This brief examines student mobility in Kansas City Public Schools.
This brief provides an initial, formative assessment of lessons learned in the first year of ReSchool Colorado’s initiatives to expand access to out-of-school learning opportunities for children in the Denver area.
These essays rethink foundational aspects of the current education system and offer new ideas to shift the lens from schools to students.
This essay explores the need for new models that expand who works with students and differentiate teaching roles to a far greater degree.
CRPE researchers analyze how school leaders can both encourage experimentation and support the formalization of innovative practice.
This report explores the early promise and challenges in personalized learning and calls for more system-level supports and strategies for innovation.
When asked about school quality, public school parents tend to be pessimistic about how good the nation’s schools are overall, but happy with their own children’s school.
The portents of market failure—things like inadequate information and a lack of competition—are everywhere in public education. So, when it comes to school choice, government has an important role to play: reducing information asymmetries, bolstering accountability, and ensuring fairness.
With the election of President Donald Trump and the appointment of Secretary of Education Betsy DeVos, it may seem like school choice is having its day, poised to gain momentum.
This is the seventh installment in our series of “Notes From the Field” on personalized learning. “There are so many digital resources out there, I am lost as to which ones are good.I usually try things that some of the more technology-knowledgeable people I teach with [use].”From “Teachers Know Best,” Bill & Melinda Gates Foundation, 2015, page 21 Teachers in the personalized learning (PL) schools we visit are using a wide range of digital tools—sometimes picking up and dropping them at a rapid clip—but their decisions about which tools to use generally aren’t guided by systematic evidence.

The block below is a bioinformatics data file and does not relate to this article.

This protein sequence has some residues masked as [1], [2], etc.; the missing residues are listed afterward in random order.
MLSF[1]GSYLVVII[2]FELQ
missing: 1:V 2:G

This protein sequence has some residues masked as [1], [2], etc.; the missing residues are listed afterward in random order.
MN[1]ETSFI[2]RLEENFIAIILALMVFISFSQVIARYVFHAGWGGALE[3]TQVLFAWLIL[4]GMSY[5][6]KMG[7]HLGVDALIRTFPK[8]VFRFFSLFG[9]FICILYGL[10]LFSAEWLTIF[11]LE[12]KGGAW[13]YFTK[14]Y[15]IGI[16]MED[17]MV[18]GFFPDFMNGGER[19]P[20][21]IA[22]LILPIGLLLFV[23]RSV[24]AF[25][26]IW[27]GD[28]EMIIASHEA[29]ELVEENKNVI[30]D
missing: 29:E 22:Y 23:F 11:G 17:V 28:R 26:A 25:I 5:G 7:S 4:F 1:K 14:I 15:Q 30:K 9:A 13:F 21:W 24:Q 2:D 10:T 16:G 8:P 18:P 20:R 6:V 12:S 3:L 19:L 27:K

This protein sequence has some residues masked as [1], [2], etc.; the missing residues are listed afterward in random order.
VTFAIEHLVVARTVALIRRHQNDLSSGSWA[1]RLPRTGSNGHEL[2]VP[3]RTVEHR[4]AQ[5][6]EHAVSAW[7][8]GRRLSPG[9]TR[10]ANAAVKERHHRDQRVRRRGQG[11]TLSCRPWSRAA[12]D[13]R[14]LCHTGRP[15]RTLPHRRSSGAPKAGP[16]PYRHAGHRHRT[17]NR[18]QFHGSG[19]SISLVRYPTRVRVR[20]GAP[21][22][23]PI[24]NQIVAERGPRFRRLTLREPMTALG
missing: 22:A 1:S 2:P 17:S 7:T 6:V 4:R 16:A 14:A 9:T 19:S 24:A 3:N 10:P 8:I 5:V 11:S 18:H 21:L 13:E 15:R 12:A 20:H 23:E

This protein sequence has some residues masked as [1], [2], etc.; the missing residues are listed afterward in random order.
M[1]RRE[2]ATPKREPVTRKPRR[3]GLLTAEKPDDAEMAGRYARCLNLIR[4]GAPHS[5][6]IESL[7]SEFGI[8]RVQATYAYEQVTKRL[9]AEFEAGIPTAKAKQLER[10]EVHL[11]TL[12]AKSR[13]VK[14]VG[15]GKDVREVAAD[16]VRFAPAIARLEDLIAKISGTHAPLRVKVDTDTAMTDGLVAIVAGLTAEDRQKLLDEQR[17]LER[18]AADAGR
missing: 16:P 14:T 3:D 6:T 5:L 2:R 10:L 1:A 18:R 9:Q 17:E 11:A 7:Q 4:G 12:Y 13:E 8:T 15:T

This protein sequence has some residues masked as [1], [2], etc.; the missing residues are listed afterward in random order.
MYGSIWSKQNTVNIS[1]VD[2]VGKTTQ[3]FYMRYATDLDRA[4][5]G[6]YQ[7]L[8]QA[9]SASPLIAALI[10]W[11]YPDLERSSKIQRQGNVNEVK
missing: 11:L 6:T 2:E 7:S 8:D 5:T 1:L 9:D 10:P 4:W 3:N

After more than two decades of state supervision, Newark’s public schools are slated to return to local control. When the state hands the keys back to the city, local leaders will inherit a district that’s in a fundamentally different position than it was in 1995, the year the state took over.
This is the third in our series of “Notes From the Field” on personalized learning. Over the course of this project we’ve heard a lot from schools about what personalized learning (PL) means for teachers and classrooms, but less about what it means for principals—and that is worrisome.
This is the second in our series of “Notes From the Field” on personalized learning. Twenty-five years ago, I was a young history teacher soaking up progressive teaching methods that aimed to foster deep, personalized learning for my students.
This blog was originally published in Fordham’s Flypaper. At CRPE, we believe strongly in taking a city-wide view of education. The reality of urban education these days is a complicated mash-up of schools run by districts, charter providers, independent private schools, and sometimes even state agencies.
We recently released a report that looked at nine indicators to measure educational improvement and opportunity in 50 cities across America.
This blog was first published in the Brookings Brown Center Chalkboard. In a recent report, we looked at how public education is delivering on the promise of educational opportunity in 50 mid- to large-sized cities in the United States.